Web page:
Definition of ashore in English:



  • 1To or on the shore or land from the direction of the sea.

    ‘the seals come ashore to breed’
    • ‘Redwing ordered them to lower the anchor, and they got into the jolly boats and went ashore.’
    • ‘In their voyage through the remote islands and atolls they seldom took the boy ashore, fearing infection.’
    • ‘Handing over the helm he directed me close to land, hopped ashore and left us to fate.’
    • ‘As we scrambled ashore, more experienced sailors were taking to the water with glee aboard a fleet of dinghies and catamarans.’
    • ‘They had suffered only minor shock and injuries and subsequently were transferred ashore.’
    • ‘The day dawned fine and they returned to Shipbuilders Cove and went ashore.’
    • ‘Mathew and his shipmates recovered the man and his five friends to Hawkesbury and took them ashore.’
    • ‘If they are successful, the men will step ashore for the first time in four months when they reach the coast of California.’
    • ‘Vangelis travelled ashore by pulling on the rope attached to the shore bollard and returned by pulling on the rope attached to the ferry.’
    • ‘These can hit the shore within minutes on occasion, and can rush ashore without warning causing immeasurable damage.’
    • ‘Richard was tossed into the sea and spent two hours in the freezing water trying to swim ashore but was constantly beaten back by fierce waves.’
    • ‘He was rescued and taken ashore to Guatemala by coastguards last year.’
    • ‘When he was very small a group of Phoenician sailors came ashore for trading and stayed over a year.’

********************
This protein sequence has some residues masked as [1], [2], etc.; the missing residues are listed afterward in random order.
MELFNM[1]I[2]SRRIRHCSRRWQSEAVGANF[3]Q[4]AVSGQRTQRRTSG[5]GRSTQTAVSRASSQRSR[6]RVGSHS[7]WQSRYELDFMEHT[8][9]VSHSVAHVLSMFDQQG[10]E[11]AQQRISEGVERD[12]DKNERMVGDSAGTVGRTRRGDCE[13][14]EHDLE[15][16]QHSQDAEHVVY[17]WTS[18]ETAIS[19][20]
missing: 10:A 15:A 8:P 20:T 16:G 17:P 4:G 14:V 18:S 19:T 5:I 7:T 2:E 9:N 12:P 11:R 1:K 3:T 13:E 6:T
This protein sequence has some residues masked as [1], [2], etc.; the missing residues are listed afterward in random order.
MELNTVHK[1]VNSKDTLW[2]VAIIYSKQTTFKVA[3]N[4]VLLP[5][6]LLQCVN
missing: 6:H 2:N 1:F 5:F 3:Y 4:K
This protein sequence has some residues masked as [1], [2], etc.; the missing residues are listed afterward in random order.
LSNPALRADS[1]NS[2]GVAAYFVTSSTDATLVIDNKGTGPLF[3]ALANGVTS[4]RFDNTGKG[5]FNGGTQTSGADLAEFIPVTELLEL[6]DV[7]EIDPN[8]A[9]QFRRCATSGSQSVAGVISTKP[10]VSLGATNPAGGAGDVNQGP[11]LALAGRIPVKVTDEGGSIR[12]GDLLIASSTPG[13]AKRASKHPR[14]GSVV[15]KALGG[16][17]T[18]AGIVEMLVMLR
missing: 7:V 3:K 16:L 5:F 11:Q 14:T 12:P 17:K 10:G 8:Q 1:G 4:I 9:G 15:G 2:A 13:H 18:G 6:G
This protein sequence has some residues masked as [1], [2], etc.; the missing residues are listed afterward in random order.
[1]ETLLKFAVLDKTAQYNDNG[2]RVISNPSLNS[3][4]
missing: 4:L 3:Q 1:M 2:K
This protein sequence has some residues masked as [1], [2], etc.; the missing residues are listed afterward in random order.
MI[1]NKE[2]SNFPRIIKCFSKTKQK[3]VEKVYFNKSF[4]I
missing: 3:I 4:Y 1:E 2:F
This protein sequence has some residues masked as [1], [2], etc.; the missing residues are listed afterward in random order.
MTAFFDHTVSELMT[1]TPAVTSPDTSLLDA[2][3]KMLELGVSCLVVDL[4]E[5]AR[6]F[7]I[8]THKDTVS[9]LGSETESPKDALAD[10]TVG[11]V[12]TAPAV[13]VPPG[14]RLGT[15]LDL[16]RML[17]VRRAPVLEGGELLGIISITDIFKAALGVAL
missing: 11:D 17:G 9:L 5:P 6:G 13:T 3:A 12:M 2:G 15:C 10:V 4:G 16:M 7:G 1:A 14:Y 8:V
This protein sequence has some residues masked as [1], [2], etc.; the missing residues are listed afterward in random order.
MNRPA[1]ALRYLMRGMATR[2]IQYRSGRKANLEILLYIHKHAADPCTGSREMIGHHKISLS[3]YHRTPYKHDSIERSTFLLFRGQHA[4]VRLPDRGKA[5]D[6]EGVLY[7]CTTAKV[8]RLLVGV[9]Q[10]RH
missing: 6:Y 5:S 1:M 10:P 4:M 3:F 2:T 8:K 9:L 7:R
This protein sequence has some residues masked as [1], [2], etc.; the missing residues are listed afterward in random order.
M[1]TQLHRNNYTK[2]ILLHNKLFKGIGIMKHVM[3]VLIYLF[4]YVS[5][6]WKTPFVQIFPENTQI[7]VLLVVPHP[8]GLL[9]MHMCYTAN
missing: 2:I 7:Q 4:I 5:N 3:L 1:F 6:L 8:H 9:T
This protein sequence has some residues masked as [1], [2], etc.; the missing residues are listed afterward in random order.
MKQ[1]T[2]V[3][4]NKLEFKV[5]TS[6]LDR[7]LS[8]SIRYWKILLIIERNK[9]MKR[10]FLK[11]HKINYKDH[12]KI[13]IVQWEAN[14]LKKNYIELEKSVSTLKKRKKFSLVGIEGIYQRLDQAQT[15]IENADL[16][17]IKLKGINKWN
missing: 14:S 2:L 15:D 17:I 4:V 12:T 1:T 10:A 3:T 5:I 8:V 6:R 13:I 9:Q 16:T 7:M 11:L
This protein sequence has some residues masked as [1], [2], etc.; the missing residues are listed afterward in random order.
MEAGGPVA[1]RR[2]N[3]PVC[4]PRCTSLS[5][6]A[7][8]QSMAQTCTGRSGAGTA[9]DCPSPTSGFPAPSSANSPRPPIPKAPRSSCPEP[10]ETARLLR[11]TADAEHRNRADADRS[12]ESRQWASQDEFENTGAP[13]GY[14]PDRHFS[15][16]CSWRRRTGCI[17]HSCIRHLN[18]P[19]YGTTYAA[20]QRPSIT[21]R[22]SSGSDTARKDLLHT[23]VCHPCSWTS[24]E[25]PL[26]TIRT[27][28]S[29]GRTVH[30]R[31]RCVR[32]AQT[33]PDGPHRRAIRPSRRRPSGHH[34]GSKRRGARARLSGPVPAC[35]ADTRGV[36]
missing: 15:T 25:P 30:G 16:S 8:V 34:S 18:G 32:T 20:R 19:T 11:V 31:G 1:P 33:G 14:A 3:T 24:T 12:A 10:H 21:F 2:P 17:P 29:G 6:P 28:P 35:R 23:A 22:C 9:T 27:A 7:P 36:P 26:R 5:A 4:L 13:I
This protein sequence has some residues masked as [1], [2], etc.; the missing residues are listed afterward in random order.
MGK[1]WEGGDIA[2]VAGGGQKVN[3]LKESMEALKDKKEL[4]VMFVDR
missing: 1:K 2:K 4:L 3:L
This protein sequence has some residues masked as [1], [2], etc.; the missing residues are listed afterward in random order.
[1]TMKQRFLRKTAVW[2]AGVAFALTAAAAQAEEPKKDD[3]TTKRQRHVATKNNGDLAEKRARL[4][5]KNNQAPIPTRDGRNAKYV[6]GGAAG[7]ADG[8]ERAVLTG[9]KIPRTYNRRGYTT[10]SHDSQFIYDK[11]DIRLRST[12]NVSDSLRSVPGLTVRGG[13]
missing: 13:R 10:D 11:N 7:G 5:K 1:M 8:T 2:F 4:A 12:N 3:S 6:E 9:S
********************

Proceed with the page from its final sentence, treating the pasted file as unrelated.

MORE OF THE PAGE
• ‘Current estimates are that more than a quarter of a million people died when the waves swept ashore.’
    • ‘Following another night at anchor we conduct another pax transfer ashore.’
    • ‘We go ashore by dinghy at a pretty stone jetty surrounded by dense trees and rhododendron bushes.’
    • ‘Sailors from the ship also wanted to get ashore during this time to help with the aid and restoration program.’
    • ‘Before this the staff had only been able to fly ashore for a couple of days' rest on a rotational basis.’
    • ‘He taught them how to approach the whale, iron it, bring it ashore, butcher, render and eat it.’
    • ‘Then there were the marine corps and army infantry who waded ashore or were landed by air on island after island.’
    on to land, on to the land, on to the shore
    towards the shore, shorewards, landwards
    on the shore, on the beach, on land, on the land, on dry land
    View synonyms
    1. 1.1On land as opposed to at sea.
      ‘we spent the day ashore’
      • ‘First and foremost, never, ever leave food aboard a boat that is being stored ashore.’
      • ‘Like many of the earlier heraldic flags, it seems that this form of flag originated in military use ashore.’
      • ‘Sailors from Argyll are involved in two projects ashore, the more ambitious one being the building of a health clinic.’
      • ‘We returned to the jetty and the sailors fastened the boat ashore.’
      • ‘The prize gives special emphasis to research which improves the management or techniques in sick bays ashore and afloat.’
      • ‘A volunteer party from Monmouth went ashore when the ship called in at the island during the latest stage of her patrol of the region.’
      • ‘Flying low, they not only checked boats afloat, but those stored ashore as well.’
      • ‘In between official duties sailors managed to get ashore to take in the sights of Exeter and Torquay.’
      • ‘Due to the situation ashore in Honiara, there has been no shore leave allowed over the two months the ship was there.’
      • ‘Polystyrene blocks are to be removed from the crew accommodation and the starboard side of the engine room and stored ashore.’
      • ‘This is also the time to talk to the authorities about public shelters ashore.’
      • ‘This meant that the crew would be ashore for anything up to two months at a time.’
      • ‘That will take some adjustment to how we organize maintenance and training ashore.’